A lesser-known, similarly-unconfirmed desire for Prescott, according to Clarence Hill of the Fort Worth Star-Telegram, is to usurp Seattle signal-caller Russell Wilson, who’s taking home $35 million per season as part of his four-year, $140 million deal, inked in April 2019.
So, last September, when the Dallas Cowboys presented Dak with an offer that fell short of both his $40 million pipedream and Wilson’s yearly pay, Hill reported Friday, the two-time Pro Bowl passer told the team thanks but no thanks.
“The two sides came close to deal in September on a contract that would have paid him roughly $33 million annually, sources said, before talks broke down when Prescott upped his asking price,” Hill wrote.
Fast-forward to February.
Slow-rolling negotiations, which began in the 2019 offseason, purportedly reached an “impasse” several months later; a long-term pact does not appear to be on the horizon, ESPN’s Adam Schefter reported Sunday. In fact, it’s likelier Dallas applies the franchise tag to Prescott, who recently expressed disappointment over oft-stalled discussions and contempt toward the tag, which would pay him approximately $27 million guaranteed for 2020.
“We’ll get to that when we get to that,” he told reporters last week, via the Dallas Morning News. “I look forward to talking to my agents and when that [franchise tag] comes to play, the direction that we’ll go. Until that’s a reality, I won’t worry about it. But I do feel like some of this should get done. I’m a little disappointed that it hasn’t, but that’s part of it.”
Prescott, who walked back previous contractual optimism, is scheduled to become an unrestricted free agent on March 18. The deadline to use the tag is March 10, after which the team would have until July 15 to lock him down beyond next season.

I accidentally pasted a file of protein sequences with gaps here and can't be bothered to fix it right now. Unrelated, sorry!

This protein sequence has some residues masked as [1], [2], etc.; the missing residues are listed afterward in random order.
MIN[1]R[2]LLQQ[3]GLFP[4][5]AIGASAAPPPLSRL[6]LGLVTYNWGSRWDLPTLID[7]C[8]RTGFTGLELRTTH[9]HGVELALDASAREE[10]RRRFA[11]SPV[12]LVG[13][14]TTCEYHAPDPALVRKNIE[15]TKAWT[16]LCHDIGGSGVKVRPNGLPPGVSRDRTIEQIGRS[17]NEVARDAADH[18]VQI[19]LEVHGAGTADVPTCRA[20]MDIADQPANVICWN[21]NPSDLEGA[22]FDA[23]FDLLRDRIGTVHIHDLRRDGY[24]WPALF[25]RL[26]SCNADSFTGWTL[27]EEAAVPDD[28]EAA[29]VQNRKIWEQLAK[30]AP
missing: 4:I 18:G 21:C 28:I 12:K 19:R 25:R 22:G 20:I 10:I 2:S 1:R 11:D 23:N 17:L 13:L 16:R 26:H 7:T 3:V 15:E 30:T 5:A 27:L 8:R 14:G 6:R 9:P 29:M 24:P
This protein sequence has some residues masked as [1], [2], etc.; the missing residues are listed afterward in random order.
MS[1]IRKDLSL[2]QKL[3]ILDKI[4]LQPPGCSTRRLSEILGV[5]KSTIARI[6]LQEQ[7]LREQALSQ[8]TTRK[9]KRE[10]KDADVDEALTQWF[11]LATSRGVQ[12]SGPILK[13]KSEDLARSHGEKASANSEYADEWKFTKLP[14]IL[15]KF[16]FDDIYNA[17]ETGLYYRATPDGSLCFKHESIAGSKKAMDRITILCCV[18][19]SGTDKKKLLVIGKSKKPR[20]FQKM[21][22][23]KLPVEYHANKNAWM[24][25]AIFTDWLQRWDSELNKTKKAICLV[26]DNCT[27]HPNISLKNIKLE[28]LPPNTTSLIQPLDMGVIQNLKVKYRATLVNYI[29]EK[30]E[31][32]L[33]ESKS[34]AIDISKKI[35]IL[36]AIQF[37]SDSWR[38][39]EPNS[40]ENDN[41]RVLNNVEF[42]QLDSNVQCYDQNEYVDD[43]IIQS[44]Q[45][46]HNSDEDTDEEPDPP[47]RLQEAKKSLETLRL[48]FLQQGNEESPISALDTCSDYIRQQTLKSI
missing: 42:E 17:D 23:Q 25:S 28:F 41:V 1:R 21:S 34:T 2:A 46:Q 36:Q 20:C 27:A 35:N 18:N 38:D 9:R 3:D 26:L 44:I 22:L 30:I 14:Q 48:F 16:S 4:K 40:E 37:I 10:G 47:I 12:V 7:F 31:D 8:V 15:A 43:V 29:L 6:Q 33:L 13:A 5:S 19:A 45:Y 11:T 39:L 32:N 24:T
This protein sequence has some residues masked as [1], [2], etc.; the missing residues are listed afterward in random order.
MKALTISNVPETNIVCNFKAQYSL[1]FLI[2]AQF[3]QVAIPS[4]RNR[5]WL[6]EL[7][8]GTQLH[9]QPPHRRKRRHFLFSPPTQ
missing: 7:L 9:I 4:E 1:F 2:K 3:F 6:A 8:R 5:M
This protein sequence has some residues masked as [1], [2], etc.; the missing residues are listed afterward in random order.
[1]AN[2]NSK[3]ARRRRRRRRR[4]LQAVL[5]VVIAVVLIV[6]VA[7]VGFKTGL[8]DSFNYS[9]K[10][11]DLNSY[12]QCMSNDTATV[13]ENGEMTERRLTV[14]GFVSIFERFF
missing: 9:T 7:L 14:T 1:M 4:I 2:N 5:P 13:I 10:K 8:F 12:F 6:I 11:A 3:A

The Cowboys will take north of $77 million in salary-cap room into free agency, and retaining the organizational cornerstone is the brain trust’s admitted top priority in the weeks ahead.
“I don’t want to get into the details, but we have offered him significant money,” Jones said, via the Star-Telegram. “The money we have offered Dak no matter how you look at it would put him as a top five quarterback in the NFL. That is the way we feel about him. He is one of the best.”
Using what little leverage he has, Prescott — fresh off a career season in which he set new personal bests with 4,902 passing yards and 30 touchdowns — wouldn’t commit to showing his face at Cowboys headquarters, nor even training in North Texas, absent a new contract.
Jones once again used the U-word — “urgent” — to signify the importance of signing Prescott and, by association, avoiding a potential holdout. It’s a fine line the club must walk, hopeful to break the bank on its field general while also attempting to keep his number one wide receiver, Amari Cooper, and, perhaps, the Cowboys’ best cornerback, Byron Jones, both of whom, like Prescott, are unrestricted free agents.
A line they’re comfortable toeing so long as the dominos start falling. Soon.
“We want to get this done,” Jones said, per the Star-Telegram. “Things are fixing to heat up. We want to put every foot forward and try to grind this out and get a deal done.”
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Cowboys Not Taking Cues from Kansas City
Jones and Co. certainly feel pressure to “land the plane,” as Stephen put it, but they’re simultaneously marching to their own drum-beat as the 2016 fourth-round pick angles to become the richest player in league history.
Asked whether Kansas City Chiefs Super Bowl MVP Patrick Mahomes — who’s expected to breach the $40 million AAV barrier — has any bearing on their Prescott talks, Jones instead pointed to cap constraints, hinting that Dak may need to take less if he wants to remain teammates with Cooper, Jones, and the lot.
“Certainly, at the end of the day, we want him to get what he’s got coming,” he said, per the Star-Telegram. “At the same time and he understands we want to keep as many guys as we can and do what gives us the best opportunity to win a Super Bowl. So that’s the line you walk there … We want to get him signed. We think the world of him.”
For what it’s worth, this is the antithesis of Cowboys legend and current FOX broadcaster Troy Aikman’s recent prediction that a long-term agreement is “inevitable.” Aikman believes the team must find a middle ground with Prescott as soon as possible, for fear of Mahomes’ surely gargantuan effect on the QB landscape.
“I think that with each month that passes, every couple of months that pass I think the price goes up at least a little bit as other deals get done,” he said.
Follow Zack Kelberman on Twitter: @KelbermanNFL